The Government’s refusal to return to the negotiating table over pay shows “a lack of concern” for children and “contempt” for teachers and school leaders, a union boss will say.
Paul Whiteman, general secretary of the National Association of Head Teachers (NAHT), will accuse the Government of “selling young people down the river” over a lack of funding in schools.
In a speech to school leaders on Friday, Mr Whiteman will say “underpaid” staff working in “underfunded” schools under a “punitive” inspection regime will not solve the recruitment and retention crisis, adding it is “damaging” to children.
At the union’s annual conference in Telford, the NAHT general secretary will say: “The Government must now come back to the table. Simply taking their bat and ball home because our members have said no is not the action of a responsible government.
“It is a demonstration of contempt for the profession and a lack of concern for children.”
Delegates at the NAHT’s conference are due to endorse the union’s decision to reballot for strike action over pay, funding, workload and wellbeing.
In January, a formal ballot of NAHT members failed to meet the mandatory 50% turnout threshold required for strike action.
In his speech, Mr Whiteman will say he has “no doubt” the union will secure a mandate for industrial action in England “in due course”.
It comes as teacher members of the National Education Union (NEU) staged fresh strikes in schools and sixth form colleges across England on Thursday – with another national walkout planned for Tuesday.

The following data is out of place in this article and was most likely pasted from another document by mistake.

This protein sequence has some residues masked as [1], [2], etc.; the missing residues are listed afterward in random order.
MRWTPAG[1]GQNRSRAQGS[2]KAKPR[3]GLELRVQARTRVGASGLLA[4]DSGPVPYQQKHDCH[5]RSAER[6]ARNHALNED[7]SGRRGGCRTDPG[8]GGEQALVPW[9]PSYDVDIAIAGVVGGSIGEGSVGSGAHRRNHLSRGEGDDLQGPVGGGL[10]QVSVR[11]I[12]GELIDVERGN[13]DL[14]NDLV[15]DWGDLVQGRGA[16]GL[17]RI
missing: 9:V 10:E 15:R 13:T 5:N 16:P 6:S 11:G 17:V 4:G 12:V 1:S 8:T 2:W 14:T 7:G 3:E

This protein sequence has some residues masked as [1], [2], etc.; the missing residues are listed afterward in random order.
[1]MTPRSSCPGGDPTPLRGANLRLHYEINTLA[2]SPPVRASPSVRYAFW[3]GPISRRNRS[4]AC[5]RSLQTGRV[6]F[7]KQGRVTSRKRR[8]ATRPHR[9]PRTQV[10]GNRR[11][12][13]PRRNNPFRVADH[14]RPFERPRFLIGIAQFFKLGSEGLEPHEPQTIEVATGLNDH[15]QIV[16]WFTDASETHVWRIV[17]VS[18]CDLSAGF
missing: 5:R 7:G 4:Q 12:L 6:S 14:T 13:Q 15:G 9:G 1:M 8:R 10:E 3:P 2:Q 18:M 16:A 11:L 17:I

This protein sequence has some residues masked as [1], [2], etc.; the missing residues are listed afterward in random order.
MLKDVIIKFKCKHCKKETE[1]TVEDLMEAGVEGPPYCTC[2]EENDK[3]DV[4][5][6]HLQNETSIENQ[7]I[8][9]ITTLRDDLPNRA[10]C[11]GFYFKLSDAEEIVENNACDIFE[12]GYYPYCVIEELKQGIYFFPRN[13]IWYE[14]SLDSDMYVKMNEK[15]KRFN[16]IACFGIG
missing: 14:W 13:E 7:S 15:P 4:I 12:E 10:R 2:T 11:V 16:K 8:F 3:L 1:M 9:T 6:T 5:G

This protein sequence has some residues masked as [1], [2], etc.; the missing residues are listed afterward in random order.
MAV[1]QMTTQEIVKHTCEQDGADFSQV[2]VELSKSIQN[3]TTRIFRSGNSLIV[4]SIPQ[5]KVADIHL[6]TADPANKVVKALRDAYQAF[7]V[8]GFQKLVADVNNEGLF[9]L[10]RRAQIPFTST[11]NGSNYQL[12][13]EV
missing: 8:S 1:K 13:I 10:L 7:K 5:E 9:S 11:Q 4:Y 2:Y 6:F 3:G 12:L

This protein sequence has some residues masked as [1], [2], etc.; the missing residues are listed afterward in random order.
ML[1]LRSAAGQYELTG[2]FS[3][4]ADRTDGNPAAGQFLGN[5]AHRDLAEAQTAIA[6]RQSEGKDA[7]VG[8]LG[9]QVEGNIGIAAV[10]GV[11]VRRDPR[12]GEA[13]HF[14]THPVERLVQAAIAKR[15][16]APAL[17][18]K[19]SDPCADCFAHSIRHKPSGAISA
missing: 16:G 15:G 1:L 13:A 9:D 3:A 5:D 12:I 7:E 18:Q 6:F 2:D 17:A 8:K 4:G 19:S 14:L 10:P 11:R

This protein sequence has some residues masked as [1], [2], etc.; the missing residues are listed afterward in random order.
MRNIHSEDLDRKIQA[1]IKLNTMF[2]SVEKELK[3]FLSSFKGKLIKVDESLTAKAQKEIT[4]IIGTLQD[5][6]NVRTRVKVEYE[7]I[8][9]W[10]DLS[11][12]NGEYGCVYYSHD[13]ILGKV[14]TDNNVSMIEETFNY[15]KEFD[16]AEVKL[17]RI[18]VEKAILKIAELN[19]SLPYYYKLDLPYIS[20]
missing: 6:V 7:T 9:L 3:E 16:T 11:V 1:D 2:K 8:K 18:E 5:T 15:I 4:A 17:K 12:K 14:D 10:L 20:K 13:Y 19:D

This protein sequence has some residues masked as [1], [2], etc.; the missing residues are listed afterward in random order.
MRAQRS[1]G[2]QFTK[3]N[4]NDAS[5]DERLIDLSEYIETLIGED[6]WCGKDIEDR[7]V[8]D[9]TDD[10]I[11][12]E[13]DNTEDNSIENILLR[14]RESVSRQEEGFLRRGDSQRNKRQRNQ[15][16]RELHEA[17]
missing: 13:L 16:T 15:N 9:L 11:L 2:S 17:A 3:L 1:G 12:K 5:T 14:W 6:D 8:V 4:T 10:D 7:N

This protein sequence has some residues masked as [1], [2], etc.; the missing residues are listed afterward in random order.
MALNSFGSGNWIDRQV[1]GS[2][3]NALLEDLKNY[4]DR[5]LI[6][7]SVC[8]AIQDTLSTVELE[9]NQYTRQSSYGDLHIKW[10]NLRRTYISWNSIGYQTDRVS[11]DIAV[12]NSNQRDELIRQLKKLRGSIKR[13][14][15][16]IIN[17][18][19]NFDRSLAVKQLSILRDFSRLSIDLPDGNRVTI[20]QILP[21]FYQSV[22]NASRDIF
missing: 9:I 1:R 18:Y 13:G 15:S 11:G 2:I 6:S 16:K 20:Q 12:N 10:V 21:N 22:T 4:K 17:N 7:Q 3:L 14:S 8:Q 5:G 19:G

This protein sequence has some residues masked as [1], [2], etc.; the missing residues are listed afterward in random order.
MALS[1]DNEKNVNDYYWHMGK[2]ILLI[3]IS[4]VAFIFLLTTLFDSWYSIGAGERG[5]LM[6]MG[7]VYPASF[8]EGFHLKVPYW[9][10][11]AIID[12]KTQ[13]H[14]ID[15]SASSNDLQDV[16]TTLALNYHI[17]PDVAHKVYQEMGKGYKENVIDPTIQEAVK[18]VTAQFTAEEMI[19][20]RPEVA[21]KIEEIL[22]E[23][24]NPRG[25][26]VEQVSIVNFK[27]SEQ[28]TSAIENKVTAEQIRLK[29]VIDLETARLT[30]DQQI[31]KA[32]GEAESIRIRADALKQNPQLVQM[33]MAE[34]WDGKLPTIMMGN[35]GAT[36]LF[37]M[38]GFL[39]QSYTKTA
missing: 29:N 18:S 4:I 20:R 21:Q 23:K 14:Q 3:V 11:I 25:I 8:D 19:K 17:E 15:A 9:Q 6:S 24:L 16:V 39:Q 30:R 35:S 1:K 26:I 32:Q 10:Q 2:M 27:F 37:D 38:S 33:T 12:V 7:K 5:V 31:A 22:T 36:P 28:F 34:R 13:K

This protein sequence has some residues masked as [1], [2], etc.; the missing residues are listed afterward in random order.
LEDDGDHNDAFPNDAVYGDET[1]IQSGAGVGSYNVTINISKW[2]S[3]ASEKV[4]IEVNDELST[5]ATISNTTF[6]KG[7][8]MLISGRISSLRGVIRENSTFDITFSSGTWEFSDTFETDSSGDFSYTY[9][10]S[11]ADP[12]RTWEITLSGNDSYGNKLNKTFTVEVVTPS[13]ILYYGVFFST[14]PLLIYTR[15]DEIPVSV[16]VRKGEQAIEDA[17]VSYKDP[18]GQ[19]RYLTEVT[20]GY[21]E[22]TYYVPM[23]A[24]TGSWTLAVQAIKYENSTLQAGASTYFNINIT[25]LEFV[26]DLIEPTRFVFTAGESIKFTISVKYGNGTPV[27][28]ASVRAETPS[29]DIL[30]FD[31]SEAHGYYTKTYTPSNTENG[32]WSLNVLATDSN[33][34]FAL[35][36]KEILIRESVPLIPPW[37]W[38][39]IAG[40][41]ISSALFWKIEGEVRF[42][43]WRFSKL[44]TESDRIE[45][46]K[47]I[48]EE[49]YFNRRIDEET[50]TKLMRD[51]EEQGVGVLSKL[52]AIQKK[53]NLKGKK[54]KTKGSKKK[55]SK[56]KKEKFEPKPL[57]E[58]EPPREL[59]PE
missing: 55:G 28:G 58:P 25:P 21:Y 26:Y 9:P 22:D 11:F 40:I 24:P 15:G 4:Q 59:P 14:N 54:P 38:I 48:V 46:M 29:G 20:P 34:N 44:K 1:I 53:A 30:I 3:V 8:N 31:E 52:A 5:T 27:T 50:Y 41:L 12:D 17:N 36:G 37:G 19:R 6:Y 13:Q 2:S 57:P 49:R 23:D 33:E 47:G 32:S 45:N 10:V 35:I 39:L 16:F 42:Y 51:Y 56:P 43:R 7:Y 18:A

The Government offered teachers a £1,000 one-off payment for the current school year (2022/23) and an average 4.5% pay rise for staff next year following intensive talks with the education unions.
Four education unions – the NAHT, the NEU, the NASUWT teaching union and the Association of School and College Leaders (ASCL) – rejected the offer.
The decision on teachers’ pay in England for next year has been passed to the independent pay review body, the School Teachers’ Review Body (STRB).
“It’s damaging to our profession, it’s damaging to the children you teach and it’s entirely unsustainable.”
He will add: “A slightly more palatable bottom line in exchange for selling young people down the river and sending a message to the rest of the world that in this country, we just don’t think education is that important.”
During his speech, Mr Whiteman will renew calls for Ofsted to be reformed – and he will say the “pernicious” one-word grading system should end.
It comes after the death of Ruth Perry, headteacher at Caversham Primary School in Reading, Berkshire, who took her own life in January while awaiting an Ofsted report which downgraded her school from the highest rating to the lowest possible.
Speaking at the Telford International Centre, Mr Whiteman will say: “In the immediate aftermath of Ruth’s passing, NAHT experienced a significant increase in calls to its advice line from similarly distressed members.
“One of the saddest things about this fact is that I doubt it has surprised anyone in this room whatsoever.”
He will add: “Ruth was one of us. And she could have been any of us. There are no two ways about it, this has to be a watershed moment for Ofsted. Change has to come and come quickly.
“School leaders have never shied away from accountability and scrutiny. But we do ask for a fair, humane, proportionate inspection system that seeks to support schools, not punish them.
“Our decision to take the first steps towards legal action and issue a pre-action protocol letter was not taken lightly, but it was absolutely necessary. I can tell you that the NAHT lawyers are putting the finishing touches to a legal challenge now.”
Professor Julia Waters, Ms Perry’s sister, is due to speak at the NAHT’s annual conference on Saturday.